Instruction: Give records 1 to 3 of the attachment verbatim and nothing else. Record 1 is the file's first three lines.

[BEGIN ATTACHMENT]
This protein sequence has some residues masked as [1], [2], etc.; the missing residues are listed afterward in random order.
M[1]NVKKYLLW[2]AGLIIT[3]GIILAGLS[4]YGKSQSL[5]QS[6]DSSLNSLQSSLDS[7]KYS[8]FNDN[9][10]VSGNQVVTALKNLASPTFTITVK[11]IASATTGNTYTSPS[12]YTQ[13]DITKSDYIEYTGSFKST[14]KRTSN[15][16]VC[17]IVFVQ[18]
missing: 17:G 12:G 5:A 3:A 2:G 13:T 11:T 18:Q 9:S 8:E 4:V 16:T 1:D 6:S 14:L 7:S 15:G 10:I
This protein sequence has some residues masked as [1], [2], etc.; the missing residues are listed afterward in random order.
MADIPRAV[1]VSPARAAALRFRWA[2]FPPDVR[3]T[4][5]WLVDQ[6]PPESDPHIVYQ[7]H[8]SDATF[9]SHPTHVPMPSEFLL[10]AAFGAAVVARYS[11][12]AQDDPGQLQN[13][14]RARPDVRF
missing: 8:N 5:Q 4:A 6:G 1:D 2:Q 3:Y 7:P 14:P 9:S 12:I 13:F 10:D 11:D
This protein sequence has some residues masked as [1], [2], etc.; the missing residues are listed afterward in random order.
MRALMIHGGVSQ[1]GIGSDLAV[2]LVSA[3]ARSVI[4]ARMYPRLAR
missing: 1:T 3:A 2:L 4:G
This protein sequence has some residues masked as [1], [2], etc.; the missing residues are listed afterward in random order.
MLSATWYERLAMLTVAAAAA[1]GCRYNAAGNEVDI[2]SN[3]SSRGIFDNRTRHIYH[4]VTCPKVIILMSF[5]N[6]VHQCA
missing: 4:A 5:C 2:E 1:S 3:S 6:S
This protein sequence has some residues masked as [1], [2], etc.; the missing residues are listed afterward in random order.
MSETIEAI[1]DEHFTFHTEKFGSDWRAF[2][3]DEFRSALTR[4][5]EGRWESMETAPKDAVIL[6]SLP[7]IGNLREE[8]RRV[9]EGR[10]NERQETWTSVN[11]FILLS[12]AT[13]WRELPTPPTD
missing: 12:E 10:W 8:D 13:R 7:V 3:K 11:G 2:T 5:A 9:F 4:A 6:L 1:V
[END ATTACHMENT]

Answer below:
This protein sequence has some residues masked as [1], [2], etc.; the missing residues are listed afterward in random order.
M[1]NVKKYLLW[2]AGLIIT[3]GIILAGLS[4]YGKSQSL[5]QS[6]DSSLNSLQSSLDS[7]KYS[8]FNDN[9][10]VSGNQVVTALKNLASPTFTITVK[11]IASATTGNTYTSPS[12]YTQ[13]DITKSDYIEYTGSFKST[14]KRTSN[15][16]VC[17]IVFVQ[18]
missing: 17:G 12:G 5:A 3:A 2:G 13:T 11:T 18:Q 9:S 8:E 4:V 16:T 1:D 6:S 14:L 7:S 15:G 10:I
This protein sequence has some residues masked as [1], [2], etc.; the missing residues are listed afterward in random order.
MADIPRAV[1]VSPARAAALRFRWA[2]FPPDVR[3]T[4][5]WLVDQ[6]PPESDPHIVYQ[7]H[8]SDATF[9]SHPTHVPMPSEFLL[10]AAFGAAVVARYS[11][12]AQDDPGQLQN[13][14]RARPDVRF
missing: 8:N 5:Q 4:A 6:G 1:D 2:Q 3:Y 7:P 14:P 9:S 12:I 13:F 10:D 11:D
This protein sequence has some residues masked as [1], [2], etc.; the missing residues are listed afterward in random order.
MRALMIHGGVSQ[1]GIGSDLAV[2]LVSA[3]ARSVI[4]ARMYPRLAR
missing: 1:T 3:A 2:L 4:G